CRAWLSPACE, a CBS telefilm first broadcast in 1972, has aging retirees Albert Graves (Arthur Kennedy) and Alice Graves (Teresa Wright) living a peaceful, secluded life in the country. Visiting their home to fix a heater, a young man named Richard (Tom Happer) is invited to sit for dinner, but overstays his welcome when he deserts his job and moves into the couple's basement crawlspace, which is directly below their kitchen. Not having any children of their own, the couple is very receptive to having him as a temporary houseguest, feeding and clothing him, and he eventually comes out of his cramped shelter to do chores and even join them (garbed in a brand new suit) for Christmas dinner. Richard is sent to run an errand at a grocery store, but his disturbed, edgy impulses come to the forefront and the Graves's soon realize they have a troubled individual on their hands.

More of a tense drama than a horror film, CRAWLSPACE is nonetheless a rewarding little film and if you haven’t seen it, I wouldn’t want to give too much away. Director John Newland (DON'T BE AFRAID OF THE DARK) sets a nice tone of seclusion, with an atmospheric snowy Connecticut providing a moody setting. Without being monstrous or supernatural, Tom Happer (a one time "Dark Shadows" regular) gives an unflinchingly edgy, and sometimes ambiguous performance, with his unkempt long hair giving an almost animal-like appearance to his character. For those of you used to seeing Arthur Kennedy as a pigheaded cop in LET SLEEPING CORPSES LIE, it's relieving to have him as a concerned, level-headed father-like old man, and Teresa Wright is also very good as the caring wife who is obviously regretting the fact that she never had children. In smaller roles are sitcom guest-star favorite Eugene Roche (as the sheriff who doubles as a mechanic!) and Matthew Cowles as a young punk who torments Richard, drives by the Graves' household and dumps beer cans on their property. Proving that in the 1970s, no medium was too small for a top notch composer, Jerry Goldsmith (PLANET OF THE APES) provides the properly eerie score.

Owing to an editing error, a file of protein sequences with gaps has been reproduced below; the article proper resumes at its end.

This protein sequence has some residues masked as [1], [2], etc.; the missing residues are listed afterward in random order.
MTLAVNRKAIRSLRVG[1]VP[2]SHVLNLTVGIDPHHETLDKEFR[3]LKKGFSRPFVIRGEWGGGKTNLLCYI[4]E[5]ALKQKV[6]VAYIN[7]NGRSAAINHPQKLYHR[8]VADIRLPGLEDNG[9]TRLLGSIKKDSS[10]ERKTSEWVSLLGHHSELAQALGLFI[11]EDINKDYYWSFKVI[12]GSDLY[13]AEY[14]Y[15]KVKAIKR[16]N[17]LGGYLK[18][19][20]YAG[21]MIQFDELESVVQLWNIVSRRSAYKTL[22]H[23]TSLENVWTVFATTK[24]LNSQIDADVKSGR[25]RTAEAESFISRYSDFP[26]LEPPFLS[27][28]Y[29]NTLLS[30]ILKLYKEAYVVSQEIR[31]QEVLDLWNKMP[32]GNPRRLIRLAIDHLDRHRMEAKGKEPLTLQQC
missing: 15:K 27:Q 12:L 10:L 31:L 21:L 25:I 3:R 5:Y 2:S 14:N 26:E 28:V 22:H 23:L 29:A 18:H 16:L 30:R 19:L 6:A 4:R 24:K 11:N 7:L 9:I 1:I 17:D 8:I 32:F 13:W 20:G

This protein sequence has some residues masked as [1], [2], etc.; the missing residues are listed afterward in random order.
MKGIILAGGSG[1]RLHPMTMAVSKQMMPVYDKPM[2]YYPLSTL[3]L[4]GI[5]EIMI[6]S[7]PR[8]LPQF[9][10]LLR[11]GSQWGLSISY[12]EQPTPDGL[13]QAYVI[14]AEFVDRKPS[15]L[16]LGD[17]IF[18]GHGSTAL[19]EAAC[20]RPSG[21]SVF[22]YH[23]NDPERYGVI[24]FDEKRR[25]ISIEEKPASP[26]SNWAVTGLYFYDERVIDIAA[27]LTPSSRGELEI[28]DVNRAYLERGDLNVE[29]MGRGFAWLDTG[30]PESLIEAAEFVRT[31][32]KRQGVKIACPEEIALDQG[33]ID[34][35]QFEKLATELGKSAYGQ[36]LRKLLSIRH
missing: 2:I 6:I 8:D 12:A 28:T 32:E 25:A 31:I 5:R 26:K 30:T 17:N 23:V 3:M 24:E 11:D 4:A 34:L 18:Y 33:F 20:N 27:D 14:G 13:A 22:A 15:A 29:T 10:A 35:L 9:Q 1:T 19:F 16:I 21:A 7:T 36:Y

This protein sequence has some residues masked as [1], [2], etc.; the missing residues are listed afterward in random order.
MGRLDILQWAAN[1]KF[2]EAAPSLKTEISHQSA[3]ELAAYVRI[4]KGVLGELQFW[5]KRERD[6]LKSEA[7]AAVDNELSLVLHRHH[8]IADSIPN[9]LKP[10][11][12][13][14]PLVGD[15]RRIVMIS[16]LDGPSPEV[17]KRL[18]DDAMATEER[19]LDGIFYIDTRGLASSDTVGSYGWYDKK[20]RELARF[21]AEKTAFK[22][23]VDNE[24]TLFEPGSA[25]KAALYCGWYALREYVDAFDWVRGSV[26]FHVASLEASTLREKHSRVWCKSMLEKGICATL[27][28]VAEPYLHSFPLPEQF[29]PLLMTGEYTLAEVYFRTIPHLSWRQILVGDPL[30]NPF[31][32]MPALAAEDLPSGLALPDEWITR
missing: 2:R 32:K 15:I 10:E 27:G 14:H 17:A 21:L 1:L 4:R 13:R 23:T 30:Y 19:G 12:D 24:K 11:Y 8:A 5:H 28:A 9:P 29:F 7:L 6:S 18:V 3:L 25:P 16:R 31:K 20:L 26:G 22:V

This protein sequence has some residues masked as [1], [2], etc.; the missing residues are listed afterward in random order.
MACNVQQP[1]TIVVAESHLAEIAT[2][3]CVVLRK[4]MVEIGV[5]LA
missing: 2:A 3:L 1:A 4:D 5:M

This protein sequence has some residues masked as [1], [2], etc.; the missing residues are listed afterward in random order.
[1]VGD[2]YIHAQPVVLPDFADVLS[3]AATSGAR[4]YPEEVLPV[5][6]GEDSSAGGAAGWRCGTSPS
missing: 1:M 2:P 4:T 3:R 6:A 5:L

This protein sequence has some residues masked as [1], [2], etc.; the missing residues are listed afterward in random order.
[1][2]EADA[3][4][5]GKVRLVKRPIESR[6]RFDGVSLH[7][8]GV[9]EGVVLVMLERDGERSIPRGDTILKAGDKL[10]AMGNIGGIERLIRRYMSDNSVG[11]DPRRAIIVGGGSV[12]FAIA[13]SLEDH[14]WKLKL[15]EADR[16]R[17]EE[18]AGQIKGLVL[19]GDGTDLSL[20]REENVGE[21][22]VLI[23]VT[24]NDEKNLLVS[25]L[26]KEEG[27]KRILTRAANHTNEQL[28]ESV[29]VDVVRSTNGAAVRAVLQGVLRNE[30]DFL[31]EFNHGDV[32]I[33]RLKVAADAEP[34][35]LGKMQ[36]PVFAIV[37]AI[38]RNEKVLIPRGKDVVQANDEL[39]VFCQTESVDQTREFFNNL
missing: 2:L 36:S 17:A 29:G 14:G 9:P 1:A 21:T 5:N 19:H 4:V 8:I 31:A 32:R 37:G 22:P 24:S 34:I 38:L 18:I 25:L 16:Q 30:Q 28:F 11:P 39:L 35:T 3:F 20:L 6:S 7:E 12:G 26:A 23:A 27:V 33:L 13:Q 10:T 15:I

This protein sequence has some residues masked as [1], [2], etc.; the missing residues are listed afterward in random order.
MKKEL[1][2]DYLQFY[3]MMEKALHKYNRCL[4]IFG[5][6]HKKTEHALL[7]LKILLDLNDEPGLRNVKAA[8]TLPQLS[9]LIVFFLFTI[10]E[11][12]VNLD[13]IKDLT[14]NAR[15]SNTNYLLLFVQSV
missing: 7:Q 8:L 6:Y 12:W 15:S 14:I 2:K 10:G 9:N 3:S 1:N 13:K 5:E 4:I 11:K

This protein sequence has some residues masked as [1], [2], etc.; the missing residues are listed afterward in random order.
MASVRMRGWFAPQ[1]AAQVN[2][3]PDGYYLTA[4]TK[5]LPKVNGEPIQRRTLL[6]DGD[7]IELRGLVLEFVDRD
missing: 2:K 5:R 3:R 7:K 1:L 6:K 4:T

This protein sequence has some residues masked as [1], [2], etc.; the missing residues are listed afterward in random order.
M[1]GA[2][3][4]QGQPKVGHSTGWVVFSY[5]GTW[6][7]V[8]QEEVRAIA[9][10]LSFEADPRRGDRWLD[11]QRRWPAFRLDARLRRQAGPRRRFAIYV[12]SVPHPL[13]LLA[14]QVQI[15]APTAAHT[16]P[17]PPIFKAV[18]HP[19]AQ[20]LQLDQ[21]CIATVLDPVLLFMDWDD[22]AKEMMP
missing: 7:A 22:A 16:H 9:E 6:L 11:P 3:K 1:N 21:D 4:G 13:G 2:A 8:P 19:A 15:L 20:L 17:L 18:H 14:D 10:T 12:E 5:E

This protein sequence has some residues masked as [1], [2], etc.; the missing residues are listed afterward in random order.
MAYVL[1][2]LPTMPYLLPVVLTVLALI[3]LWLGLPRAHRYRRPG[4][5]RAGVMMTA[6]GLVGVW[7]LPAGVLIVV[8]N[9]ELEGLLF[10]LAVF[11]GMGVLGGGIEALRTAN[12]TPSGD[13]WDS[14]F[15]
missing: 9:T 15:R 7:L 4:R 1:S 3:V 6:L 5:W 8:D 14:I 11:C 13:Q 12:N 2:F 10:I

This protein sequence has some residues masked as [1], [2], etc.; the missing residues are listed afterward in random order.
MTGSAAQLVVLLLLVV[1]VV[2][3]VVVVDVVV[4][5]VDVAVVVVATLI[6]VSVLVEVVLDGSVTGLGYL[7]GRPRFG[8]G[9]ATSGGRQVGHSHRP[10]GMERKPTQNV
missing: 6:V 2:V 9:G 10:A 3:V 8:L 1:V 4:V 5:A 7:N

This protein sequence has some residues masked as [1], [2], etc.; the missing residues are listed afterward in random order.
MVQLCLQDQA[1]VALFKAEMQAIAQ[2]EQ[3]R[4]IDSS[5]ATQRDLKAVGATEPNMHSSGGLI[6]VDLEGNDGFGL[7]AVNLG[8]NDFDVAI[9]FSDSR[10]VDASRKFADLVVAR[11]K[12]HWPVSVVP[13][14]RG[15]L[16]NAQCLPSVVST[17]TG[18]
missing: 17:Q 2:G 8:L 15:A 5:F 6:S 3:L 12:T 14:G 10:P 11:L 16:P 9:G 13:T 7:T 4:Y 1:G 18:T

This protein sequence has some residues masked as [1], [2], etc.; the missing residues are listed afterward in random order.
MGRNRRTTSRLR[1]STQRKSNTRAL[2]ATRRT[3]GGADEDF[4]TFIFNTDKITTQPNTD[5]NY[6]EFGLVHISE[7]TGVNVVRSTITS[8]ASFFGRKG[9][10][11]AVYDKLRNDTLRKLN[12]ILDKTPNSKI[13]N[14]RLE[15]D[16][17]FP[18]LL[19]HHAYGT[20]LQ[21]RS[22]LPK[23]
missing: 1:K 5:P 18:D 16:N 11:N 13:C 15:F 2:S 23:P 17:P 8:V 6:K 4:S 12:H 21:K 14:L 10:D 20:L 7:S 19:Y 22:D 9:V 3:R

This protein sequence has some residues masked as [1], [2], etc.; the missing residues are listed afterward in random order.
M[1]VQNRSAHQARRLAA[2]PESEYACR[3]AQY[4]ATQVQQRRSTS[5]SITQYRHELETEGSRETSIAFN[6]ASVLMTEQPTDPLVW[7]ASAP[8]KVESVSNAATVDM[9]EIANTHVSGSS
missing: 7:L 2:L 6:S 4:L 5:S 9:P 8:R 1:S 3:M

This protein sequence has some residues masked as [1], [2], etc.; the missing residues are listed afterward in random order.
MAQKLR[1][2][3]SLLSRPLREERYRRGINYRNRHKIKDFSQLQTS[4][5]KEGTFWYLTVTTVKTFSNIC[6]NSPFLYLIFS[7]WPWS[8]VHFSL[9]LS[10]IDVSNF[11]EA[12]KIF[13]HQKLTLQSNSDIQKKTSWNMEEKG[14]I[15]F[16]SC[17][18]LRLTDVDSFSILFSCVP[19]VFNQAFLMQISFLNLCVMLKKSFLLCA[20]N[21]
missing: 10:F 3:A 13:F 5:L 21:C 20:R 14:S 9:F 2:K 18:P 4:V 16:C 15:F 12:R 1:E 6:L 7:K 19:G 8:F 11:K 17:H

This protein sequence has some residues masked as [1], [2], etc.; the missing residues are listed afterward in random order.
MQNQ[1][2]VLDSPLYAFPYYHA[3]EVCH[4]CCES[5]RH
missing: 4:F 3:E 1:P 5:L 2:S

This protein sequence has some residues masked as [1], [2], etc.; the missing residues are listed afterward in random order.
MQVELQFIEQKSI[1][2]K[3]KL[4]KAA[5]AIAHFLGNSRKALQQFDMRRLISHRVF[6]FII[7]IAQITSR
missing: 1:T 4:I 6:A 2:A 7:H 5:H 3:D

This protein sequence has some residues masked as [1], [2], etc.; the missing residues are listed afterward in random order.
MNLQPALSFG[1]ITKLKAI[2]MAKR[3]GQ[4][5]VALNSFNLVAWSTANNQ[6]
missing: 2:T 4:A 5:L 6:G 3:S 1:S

Wild Eye Releasing is presenting the rarely seen THE DEVIL’S DAUGHTER and CRAWLSPACE as part of its “TV Movie Terror Collection.” Both films are in their original full frame ratios and are fully uncut, each running under 75 minutes. Mastered from original 16mm source prints, there is some minor wear here and there, but nothing at all too distracting to the viewer. The transfers are very clean overall, and colors look good, especially in the case of DAUGHTER where they really stand out. The English mono audio is clear on both titles, with only occasional pops due to the age of the source material.

Both THE DEVIL’S DAUGHTER and CRAWLSPACE make for recommended Halloween viewing, so if you’re having trouble finding the discs, visit Wild Eye Releasing’s Website or go to (George R. Reis)